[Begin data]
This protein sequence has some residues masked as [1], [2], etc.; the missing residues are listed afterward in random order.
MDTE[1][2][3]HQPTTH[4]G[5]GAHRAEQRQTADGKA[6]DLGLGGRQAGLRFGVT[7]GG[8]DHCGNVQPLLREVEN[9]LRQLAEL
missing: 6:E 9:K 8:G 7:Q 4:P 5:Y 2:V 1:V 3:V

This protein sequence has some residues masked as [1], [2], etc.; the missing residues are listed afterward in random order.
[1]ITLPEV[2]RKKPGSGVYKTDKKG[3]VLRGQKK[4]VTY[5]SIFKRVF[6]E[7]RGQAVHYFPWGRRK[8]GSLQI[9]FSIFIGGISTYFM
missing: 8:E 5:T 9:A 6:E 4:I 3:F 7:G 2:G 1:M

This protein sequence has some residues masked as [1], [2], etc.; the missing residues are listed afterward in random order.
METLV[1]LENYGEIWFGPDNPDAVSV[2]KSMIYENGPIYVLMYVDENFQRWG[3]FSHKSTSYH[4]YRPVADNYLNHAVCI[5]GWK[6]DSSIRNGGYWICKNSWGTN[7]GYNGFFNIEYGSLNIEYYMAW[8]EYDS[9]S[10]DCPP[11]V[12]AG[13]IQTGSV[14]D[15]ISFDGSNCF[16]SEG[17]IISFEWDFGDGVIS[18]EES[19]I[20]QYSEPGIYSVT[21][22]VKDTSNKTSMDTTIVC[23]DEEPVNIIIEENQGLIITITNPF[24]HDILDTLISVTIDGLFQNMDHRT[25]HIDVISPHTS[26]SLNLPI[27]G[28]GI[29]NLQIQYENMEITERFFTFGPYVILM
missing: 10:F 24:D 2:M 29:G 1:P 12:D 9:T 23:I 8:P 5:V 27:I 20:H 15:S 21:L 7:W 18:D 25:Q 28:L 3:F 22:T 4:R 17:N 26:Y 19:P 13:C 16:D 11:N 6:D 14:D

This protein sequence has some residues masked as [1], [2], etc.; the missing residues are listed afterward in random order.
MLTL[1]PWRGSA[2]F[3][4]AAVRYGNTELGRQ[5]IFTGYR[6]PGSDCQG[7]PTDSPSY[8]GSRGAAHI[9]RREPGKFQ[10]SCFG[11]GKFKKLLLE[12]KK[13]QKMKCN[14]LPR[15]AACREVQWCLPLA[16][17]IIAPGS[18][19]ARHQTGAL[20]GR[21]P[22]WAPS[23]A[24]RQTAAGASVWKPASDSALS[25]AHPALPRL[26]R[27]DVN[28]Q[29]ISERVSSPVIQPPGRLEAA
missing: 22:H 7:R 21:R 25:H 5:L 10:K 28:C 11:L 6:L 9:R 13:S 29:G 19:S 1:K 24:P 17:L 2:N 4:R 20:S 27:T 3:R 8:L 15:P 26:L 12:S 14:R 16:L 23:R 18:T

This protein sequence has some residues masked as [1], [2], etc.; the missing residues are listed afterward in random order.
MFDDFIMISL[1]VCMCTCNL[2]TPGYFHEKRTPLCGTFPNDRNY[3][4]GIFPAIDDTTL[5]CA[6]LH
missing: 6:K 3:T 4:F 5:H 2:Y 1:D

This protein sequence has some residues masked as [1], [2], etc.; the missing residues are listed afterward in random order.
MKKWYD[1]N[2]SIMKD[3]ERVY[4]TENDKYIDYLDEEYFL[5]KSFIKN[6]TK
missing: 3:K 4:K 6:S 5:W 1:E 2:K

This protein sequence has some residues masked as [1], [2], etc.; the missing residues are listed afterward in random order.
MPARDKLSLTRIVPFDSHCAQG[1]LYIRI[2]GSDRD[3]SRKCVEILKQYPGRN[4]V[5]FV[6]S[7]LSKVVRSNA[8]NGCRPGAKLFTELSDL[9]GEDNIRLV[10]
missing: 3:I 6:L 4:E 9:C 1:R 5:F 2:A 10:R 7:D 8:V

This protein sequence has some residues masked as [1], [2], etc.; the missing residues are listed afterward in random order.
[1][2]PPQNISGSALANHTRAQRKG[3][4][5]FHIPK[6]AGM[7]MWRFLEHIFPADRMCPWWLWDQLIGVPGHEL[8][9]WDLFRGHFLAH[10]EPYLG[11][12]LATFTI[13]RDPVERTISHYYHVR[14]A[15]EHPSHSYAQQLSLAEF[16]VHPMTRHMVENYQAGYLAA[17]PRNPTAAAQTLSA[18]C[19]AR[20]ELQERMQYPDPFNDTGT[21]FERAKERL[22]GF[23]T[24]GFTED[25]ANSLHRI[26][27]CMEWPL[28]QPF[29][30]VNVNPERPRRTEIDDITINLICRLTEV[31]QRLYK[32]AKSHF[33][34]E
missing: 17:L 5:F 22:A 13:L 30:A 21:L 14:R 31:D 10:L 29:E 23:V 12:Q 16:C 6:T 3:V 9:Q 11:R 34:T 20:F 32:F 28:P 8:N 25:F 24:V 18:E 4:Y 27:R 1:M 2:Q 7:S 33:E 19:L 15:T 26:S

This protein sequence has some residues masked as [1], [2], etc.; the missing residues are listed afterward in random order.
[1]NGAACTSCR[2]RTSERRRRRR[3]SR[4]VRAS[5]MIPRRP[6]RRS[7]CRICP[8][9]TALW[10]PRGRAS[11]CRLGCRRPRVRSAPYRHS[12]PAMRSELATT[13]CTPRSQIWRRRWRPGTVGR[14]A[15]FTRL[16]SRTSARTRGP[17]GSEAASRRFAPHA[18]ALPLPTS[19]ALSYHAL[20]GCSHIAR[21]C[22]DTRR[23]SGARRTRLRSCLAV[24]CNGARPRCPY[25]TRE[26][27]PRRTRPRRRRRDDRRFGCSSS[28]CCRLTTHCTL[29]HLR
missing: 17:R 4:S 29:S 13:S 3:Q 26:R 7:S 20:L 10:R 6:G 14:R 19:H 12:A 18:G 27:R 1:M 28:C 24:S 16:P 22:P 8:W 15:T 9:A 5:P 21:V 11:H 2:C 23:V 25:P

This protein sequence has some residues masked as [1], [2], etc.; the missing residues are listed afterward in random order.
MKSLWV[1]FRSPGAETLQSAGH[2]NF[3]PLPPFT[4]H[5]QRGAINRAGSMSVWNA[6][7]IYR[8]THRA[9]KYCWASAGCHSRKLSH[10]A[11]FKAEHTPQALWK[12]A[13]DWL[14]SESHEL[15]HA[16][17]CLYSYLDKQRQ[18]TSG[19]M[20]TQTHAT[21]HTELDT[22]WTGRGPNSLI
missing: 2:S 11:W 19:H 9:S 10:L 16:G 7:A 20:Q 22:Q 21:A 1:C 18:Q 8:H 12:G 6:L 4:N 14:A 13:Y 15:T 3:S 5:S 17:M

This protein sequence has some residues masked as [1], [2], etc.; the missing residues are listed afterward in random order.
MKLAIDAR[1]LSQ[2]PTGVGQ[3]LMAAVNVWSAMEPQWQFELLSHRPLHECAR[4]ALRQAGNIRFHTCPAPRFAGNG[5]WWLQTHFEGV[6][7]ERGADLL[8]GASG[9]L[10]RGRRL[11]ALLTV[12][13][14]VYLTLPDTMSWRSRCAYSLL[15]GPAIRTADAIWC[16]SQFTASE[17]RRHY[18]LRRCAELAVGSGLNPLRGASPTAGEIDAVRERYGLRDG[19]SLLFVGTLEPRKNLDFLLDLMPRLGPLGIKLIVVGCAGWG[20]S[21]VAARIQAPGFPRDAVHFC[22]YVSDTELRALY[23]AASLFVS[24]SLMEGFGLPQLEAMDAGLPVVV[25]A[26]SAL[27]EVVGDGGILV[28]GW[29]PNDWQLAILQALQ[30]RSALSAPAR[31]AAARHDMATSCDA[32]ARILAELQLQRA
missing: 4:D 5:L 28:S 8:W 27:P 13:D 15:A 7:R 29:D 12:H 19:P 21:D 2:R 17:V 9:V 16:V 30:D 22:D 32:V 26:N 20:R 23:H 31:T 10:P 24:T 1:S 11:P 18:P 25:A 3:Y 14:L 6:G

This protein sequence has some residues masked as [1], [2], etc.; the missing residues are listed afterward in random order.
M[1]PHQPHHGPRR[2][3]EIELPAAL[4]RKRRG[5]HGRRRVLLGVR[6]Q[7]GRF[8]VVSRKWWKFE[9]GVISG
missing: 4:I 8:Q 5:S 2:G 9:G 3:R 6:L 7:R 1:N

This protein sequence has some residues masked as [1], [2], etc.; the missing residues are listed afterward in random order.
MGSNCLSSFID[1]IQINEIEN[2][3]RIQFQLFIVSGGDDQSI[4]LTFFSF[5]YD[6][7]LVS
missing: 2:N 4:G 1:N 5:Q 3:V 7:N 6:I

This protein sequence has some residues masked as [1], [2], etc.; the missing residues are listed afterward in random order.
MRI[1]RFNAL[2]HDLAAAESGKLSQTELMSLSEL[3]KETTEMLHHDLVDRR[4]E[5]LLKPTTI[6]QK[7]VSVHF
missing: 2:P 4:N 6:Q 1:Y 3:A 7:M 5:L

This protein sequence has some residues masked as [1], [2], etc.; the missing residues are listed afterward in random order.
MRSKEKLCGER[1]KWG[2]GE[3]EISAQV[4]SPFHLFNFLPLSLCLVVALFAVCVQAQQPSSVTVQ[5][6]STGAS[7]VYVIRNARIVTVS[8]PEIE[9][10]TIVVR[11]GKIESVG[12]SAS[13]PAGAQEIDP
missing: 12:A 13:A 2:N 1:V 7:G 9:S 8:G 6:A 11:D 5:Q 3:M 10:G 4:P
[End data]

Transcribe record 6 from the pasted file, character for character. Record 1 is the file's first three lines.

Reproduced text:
This protein sequence has some residues masked as [1], [2], etc.; the missing residues are listed afterward in random order.
MKKWYD[1]N[2]SIMKD[3]ERVY[4]TENDKYIDYLDEEYFL[5]KSFIKN[6]TK
missing: 3:K 4:K 6:S 5:W 1:E 2:K